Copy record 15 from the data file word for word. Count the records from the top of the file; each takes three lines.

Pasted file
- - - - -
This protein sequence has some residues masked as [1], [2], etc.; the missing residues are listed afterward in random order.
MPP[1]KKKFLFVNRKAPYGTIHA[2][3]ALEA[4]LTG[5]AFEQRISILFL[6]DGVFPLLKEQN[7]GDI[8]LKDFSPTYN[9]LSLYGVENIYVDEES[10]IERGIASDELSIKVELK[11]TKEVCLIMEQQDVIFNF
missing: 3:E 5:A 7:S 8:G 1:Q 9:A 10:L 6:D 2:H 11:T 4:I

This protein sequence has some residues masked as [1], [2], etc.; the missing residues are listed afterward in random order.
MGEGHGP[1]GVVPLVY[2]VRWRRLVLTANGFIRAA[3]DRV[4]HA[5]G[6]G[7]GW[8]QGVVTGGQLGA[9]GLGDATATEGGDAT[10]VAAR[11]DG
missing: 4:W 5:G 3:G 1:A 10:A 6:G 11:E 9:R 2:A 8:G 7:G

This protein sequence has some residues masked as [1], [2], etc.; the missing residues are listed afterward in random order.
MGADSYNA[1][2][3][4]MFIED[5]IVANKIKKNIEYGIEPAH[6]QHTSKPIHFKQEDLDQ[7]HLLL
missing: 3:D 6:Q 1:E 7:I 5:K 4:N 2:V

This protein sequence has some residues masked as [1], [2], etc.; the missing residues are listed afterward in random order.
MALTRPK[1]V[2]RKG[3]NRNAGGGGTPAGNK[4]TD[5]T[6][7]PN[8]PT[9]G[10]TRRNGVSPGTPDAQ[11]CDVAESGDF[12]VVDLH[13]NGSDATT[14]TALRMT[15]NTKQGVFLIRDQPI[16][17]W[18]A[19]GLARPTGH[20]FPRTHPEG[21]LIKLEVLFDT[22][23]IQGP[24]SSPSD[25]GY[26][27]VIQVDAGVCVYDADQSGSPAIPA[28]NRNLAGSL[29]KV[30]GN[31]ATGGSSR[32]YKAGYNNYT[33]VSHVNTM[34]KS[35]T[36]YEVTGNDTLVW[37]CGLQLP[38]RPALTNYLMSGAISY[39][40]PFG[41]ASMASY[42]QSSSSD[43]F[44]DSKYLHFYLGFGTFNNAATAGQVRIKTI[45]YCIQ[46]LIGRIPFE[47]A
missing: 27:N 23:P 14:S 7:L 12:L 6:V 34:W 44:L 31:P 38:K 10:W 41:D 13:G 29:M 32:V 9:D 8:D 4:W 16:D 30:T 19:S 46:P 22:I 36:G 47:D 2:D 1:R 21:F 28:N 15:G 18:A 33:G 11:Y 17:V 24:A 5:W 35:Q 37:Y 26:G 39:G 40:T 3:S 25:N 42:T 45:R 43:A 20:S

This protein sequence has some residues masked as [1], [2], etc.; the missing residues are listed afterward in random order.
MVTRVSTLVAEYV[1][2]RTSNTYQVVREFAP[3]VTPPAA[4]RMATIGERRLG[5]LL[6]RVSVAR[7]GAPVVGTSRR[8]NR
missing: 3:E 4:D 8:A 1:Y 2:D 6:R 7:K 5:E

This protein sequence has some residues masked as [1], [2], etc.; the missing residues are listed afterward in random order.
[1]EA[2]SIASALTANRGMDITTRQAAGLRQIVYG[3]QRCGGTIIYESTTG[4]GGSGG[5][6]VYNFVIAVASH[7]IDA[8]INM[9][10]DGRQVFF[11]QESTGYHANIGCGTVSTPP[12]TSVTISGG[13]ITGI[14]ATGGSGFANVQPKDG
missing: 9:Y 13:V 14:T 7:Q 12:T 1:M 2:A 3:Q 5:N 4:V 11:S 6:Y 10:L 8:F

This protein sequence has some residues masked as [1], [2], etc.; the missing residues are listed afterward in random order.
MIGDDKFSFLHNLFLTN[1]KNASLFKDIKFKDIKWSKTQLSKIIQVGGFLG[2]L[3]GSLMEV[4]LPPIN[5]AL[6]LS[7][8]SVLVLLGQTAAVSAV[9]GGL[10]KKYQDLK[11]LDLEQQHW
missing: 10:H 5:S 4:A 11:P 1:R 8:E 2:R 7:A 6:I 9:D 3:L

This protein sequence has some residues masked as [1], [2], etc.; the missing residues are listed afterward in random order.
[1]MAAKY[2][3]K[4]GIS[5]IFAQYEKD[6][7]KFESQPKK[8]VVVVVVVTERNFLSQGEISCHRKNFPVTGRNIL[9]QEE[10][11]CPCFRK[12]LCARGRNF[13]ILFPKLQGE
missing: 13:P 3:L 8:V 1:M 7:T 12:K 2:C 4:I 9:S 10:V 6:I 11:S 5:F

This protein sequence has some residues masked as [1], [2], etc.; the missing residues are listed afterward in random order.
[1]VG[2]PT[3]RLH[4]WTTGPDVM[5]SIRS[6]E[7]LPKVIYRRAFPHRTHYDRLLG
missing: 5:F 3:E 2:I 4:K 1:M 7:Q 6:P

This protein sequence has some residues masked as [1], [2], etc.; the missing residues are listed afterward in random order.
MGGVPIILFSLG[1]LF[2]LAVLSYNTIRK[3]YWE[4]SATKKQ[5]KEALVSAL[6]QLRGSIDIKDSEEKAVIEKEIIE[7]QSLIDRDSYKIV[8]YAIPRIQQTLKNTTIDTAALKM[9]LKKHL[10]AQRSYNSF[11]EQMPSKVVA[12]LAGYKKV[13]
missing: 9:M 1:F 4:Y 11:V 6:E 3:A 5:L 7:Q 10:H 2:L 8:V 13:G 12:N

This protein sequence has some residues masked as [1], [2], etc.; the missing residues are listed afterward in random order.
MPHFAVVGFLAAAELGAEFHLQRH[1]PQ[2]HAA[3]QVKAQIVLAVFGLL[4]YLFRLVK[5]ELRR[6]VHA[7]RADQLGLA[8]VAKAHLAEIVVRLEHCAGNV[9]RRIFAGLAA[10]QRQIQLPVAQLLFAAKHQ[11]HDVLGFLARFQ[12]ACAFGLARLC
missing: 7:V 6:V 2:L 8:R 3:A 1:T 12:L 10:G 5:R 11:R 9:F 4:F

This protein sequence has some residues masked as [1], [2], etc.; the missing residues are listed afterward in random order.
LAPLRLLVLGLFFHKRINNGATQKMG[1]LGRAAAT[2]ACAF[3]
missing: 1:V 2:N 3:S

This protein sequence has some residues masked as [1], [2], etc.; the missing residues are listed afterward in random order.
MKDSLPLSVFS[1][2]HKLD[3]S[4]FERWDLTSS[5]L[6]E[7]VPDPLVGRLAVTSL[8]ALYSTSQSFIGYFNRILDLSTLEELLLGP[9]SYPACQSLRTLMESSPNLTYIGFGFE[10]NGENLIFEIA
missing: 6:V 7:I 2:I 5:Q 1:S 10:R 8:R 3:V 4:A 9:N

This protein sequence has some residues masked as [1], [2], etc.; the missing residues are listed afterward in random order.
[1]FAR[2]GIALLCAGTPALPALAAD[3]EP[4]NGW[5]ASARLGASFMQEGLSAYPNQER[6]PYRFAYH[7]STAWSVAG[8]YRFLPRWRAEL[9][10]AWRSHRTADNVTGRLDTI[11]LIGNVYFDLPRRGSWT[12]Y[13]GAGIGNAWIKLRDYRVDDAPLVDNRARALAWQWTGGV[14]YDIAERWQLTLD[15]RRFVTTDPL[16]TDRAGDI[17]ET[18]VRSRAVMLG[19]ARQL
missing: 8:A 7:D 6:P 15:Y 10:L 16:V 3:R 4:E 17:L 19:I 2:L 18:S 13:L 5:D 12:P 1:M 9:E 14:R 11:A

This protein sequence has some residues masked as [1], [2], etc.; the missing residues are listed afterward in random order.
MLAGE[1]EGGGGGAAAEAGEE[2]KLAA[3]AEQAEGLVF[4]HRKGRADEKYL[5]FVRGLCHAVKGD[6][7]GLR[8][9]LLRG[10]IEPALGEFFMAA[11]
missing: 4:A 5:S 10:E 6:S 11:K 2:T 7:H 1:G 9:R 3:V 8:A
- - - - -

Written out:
This protein sequence has some residues masked as [1], [2], etc.; the missing residues are listed afterward in random order.
MLAGE[1]EGGGGGAAAEAGEE[2]KLAA[3]AEQAEGLVF[4]HRKGRADEKYL[5]FVRGLCHAVKGD[6][7]GLR[8][9]LLRG[10]IEPALGEFFMAA[11]
missing: 4:A 5:S 10:E 6:S 11:K 2:T 7:H 1:G 9:R 3:V 8:A